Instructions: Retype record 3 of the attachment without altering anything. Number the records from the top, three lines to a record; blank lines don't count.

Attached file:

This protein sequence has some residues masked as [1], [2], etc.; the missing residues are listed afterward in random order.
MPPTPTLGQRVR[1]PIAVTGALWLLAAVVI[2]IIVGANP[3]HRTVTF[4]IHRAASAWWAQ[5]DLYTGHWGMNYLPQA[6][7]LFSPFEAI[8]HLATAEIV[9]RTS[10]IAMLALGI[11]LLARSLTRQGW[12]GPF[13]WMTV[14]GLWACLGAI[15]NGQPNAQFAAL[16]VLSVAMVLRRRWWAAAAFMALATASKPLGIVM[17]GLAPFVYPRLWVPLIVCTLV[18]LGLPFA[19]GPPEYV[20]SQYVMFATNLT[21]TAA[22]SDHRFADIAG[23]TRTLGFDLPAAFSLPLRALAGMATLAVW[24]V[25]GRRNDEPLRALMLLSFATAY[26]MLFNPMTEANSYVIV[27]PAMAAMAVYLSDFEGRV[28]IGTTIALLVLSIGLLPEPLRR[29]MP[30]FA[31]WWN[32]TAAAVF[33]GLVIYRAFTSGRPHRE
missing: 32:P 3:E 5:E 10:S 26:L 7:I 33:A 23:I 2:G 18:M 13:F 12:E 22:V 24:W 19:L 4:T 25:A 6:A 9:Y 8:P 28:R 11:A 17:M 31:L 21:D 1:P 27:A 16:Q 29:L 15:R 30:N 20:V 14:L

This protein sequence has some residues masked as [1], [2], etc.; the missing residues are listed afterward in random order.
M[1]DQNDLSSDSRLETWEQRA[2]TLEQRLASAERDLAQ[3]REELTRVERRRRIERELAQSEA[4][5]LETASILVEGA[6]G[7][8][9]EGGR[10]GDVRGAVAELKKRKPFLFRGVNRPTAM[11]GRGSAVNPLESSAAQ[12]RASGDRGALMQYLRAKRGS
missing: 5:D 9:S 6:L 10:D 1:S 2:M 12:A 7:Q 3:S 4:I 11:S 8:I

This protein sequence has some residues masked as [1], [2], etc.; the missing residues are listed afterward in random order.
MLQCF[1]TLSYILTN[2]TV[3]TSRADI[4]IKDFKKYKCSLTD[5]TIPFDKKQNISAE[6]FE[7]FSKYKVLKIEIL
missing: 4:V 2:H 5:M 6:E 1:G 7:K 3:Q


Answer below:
This protein sequence has some residues masked as [1], [2], etc.; the missing residues are listed afterward in random order.
MLQCF[1]TLSYILTN[2]TV[3]TSRADI[4]IKDFKKYKCSLTD[5]TIPFDKKQNISAE[6]FE[7]FSKYKVLKIEIL
missing: 4:V 2:H 5:M 6:E 1:G 7:K 3:Q